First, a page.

Hebrews 7:27

27 Unlike the other high priests, he does not need to offer sacrifices day after day, first for his own sins, and then for the sins of the people. He sacrificed for their sins once for all when he offered himself.

Read Hebrews 7:27 Using Other Translations

Who needeth not daily, as those high priests, to offer up sacrifice, first for his own sins, and then for the people's: for this he did once, when he offered up himself.
He has no need, like those high priests, to offer sacrifices daily, first for his own sins and then for those of the people, since he did this once for all when he offered up himself.
Unlike those other high priests, he does not need to offer sacrifices every day. They did this for their own sins first and then for the sins of the people. But Jesus did this once for all when he offered himself as the sacrifice for the people’s sins.

What does Hebrews 7:27 mean?

John Gill's Exposition of the Bible
Hebrews 7:27

Who needeth not daily, as those high priests
They being sinners, and he not:

to offer up sacrifice first for his own sins and then for the people's;
as they did on the day of atonement; see ( Leviticus 16:6 Leviticus 16:11 Leviticus 16:15 Leviticus 16:16 ) upon which place the Jews F3 make the same remark the apostle does here;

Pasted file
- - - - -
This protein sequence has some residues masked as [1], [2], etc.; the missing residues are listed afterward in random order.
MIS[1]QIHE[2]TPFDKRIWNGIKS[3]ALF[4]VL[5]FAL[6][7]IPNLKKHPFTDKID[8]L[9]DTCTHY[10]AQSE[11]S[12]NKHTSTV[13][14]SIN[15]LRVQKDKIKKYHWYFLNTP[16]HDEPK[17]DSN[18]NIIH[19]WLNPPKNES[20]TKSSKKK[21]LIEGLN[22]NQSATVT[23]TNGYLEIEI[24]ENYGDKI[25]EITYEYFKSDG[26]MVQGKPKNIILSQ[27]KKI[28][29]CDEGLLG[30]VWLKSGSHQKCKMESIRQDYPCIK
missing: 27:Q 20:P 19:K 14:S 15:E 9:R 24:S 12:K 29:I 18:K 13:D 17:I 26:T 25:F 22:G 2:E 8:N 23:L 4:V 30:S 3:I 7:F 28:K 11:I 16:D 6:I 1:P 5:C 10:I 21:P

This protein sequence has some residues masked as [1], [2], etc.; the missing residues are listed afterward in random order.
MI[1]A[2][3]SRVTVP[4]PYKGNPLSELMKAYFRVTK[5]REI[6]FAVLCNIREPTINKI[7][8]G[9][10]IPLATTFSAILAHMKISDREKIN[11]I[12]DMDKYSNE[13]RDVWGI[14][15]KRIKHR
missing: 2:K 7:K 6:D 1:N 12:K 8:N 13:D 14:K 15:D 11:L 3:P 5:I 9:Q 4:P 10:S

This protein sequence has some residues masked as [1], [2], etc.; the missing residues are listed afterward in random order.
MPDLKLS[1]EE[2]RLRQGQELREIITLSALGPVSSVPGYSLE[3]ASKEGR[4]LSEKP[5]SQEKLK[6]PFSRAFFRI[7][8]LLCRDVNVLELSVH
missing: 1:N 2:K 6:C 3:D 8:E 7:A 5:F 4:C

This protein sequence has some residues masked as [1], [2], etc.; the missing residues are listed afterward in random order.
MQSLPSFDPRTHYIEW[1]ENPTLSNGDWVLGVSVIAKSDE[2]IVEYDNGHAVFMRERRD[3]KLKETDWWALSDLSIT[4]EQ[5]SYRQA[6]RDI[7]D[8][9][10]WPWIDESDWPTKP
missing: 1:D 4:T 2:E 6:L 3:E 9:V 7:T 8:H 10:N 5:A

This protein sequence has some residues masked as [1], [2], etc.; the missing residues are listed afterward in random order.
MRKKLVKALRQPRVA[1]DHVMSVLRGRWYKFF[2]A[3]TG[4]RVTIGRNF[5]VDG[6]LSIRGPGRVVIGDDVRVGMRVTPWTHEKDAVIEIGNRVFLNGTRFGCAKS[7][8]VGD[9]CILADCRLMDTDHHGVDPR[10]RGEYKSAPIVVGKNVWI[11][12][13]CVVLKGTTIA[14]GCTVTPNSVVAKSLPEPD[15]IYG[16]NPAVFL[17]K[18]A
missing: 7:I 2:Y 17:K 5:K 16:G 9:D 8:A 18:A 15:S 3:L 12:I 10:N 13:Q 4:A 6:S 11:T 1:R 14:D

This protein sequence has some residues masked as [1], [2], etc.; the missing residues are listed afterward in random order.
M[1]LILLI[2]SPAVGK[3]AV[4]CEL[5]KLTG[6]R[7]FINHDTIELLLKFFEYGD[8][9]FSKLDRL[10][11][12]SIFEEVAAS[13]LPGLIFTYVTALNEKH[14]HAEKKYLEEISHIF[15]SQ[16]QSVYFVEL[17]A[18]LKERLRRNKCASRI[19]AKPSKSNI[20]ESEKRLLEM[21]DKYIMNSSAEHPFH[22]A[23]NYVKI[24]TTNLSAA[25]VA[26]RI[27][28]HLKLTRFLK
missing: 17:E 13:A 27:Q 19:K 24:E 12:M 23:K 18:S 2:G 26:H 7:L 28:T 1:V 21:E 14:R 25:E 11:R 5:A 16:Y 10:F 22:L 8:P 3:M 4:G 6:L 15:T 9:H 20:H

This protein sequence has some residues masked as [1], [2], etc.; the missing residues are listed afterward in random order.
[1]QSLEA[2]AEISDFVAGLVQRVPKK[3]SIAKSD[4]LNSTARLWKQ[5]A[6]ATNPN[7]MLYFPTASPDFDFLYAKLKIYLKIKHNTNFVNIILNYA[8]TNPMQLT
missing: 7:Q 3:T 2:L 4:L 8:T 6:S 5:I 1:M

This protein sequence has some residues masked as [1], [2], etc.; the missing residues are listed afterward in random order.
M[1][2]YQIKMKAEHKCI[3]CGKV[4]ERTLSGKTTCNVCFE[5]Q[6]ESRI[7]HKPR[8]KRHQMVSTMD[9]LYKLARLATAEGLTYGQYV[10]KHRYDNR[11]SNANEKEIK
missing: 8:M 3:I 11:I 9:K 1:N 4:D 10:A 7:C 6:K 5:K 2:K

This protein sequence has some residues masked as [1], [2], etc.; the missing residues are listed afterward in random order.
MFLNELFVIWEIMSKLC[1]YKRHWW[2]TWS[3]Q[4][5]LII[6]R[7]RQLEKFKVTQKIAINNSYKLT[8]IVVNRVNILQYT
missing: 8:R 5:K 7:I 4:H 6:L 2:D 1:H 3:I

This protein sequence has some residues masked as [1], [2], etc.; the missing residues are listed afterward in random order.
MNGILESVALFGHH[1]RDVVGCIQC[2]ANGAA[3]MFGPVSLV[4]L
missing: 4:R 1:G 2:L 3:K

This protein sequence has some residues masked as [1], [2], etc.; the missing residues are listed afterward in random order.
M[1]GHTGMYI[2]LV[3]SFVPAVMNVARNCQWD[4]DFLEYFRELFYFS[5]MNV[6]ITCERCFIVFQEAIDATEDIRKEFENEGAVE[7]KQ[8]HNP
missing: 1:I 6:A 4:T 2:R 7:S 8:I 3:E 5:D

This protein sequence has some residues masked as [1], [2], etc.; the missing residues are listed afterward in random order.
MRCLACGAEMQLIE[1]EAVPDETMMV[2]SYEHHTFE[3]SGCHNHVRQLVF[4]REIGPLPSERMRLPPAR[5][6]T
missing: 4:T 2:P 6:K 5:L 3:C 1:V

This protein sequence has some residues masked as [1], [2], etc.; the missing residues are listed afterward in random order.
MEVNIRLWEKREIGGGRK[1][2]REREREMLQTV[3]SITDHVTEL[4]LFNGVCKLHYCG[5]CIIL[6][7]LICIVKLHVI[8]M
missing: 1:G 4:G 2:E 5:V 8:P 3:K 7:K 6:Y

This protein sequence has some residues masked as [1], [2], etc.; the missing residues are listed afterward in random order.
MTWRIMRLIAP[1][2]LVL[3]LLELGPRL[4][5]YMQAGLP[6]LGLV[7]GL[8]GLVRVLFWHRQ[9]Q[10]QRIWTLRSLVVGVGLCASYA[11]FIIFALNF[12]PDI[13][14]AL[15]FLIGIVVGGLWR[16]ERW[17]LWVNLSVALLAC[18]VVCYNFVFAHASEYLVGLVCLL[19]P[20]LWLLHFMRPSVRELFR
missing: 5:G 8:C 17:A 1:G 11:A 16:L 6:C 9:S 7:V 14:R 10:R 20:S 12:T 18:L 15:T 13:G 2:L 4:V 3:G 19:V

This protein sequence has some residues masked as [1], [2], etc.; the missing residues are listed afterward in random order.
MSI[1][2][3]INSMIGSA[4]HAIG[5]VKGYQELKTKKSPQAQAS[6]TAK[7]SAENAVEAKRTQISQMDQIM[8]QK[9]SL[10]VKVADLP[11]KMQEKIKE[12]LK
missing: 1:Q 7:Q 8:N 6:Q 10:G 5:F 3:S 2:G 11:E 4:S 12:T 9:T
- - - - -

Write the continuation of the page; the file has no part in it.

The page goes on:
``he (the high priest, they say) offers sacrifices for the sins of the people, for his own (atymdqb) , "first", (rtblw) , "and afterwards for the sins of the people":''

which was one reason of the imperfection and insufficiency of their sacrifices; but Christ needed not to offer for his own, nor could he, for he had none of his own; what he had was by imputation; wherefore he only needed to offer, and he only did offer, for the sins of the people; not of the Jews only, but of the Gentiles also, even of all God's covenant people; nor did he need to do this daily, as they did; they offered sacrifice daily, the common priests every day, morning and evening, and the high priest on a stated day once a year, on the day of atonement:

for this he did once, when he offered up himself;
and in this also he differed from them; they offered not themselves, but what was inferior to themselves, and what could not take away sin, and, therefore, was repeated; but Christ offered himself, his whole human nature, soul and body, and both as in union with his divine nature; and this being offered to God freely and voluntarily, in the room and stead of his people, was acceptable to God: hereby justice was satisfied; the law fulfilled; sin taken away, and complete salvation obtained; so that there never was since any need of his offering again, nor never will be; which shows the perfection and fulness of his priesthood, and the preference of it to the Levitical one.


FOOTNOTES:

F3 Zohar in Lev. fol. 26. 4.
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